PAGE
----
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Fantastic!

Excellent size engine for many of us who don't want or need a huge and heavy ADV bike for exploring
 

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I've seen that they are coming, they are not coming, they are coming, they are not coming. I will believe it when I see it and then it will probably be the first and only bike I would buy brand new.
 

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I have to say I'm with Doogster on this one. I'll get exited when the official KTM web site announces a new 390 Adventure.
 

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That sounds like a promising bike if it were to pan out. A bike I'd likely be interested in down the road as a possible replacement for the TWand Victory if I ever decide to gi to a single bike garage. I have ridden Hondas CRF250L and Yamahas WR250R. And found both to be very good bikes and would consider either for a "can only have one bike garage". But having a bit more displacement with a bit more comfort and wind protection without adding too much weight sounds even sweeter.

But alas as it is I happy with my two bike stable.
 

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From the looks of it this article was from August. Just before that is when it was rumored that they were shipping a few to India for testing and development wasnt it? So I think that article is a rehash of old news.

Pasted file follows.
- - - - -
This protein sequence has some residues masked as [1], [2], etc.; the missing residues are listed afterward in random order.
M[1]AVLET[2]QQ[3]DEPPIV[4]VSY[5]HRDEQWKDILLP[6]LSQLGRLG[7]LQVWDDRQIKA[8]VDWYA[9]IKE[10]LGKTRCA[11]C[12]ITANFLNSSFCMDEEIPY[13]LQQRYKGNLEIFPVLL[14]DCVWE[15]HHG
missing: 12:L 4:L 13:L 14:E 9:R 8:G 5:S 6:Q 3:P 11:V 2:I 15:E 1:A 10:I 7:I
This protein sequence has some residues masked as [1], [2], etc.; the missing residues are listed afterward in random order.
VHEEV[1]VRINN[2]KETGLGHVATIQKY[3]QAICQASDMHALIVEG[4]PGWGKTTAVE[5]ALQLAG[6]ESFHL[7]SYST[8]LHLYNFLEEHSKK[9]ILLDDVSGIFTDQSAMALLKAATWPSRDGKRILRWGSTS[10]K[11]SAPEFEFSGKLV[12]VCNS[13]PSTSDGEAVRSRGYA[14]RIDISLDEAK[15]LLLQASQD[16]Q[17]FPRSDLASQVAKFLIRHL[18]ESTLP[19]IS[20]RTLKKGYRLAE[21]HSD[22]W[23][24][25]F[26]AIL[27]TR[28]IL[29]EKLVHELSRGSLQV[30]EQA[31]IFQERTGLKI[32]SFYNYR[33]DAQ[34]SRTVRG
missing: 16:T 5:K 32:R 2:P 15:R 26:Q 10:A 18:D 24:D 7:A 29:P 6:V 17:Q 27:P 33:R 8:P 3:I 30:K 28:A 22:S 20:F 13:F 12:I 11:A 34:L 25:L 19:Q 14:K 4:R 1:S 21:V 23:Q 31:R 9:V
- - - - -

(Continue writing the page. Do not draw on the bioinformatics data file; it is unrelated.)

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From what I've read, the KTM is a needy bike. Its roots are in motocross and racing - and reliability and ability to run without service, those are not the selling points.

I don't know how, in the same basic part of the world, the same culture of mechanical excellence, you could have BMW's history of trouble-free cycling, and KTM's constant failures and servicing needs...all within a few hundred kilometers of each other.
 

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Motorcycles are like dogs Tinybear. They do much better if there is more than one.
This is true but it's also true that much like dogs the cost of one is far less than multiple. Witch in turn leaves more funds for trips, travel, and exploration.

That being said having tried quite a few bikes there is no perfect single machine for me YET. So for me two bikes is a needed evil. And since I have the two it would be very difficult to go back to a single bikE (I really love my Victory and my TW).
 

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From what I've read, the KTM is a needy bike. Its roots are in motocross and racing - and reliability and ability to run without service, those are not the selling points.

I don't know how, in the same basic part of the world, the same culture of mechanical excellence, you could have BMW's history of trouble-free cycling, and KTM's constant failures and servicing needs...all within a few hundred kilometers of each other.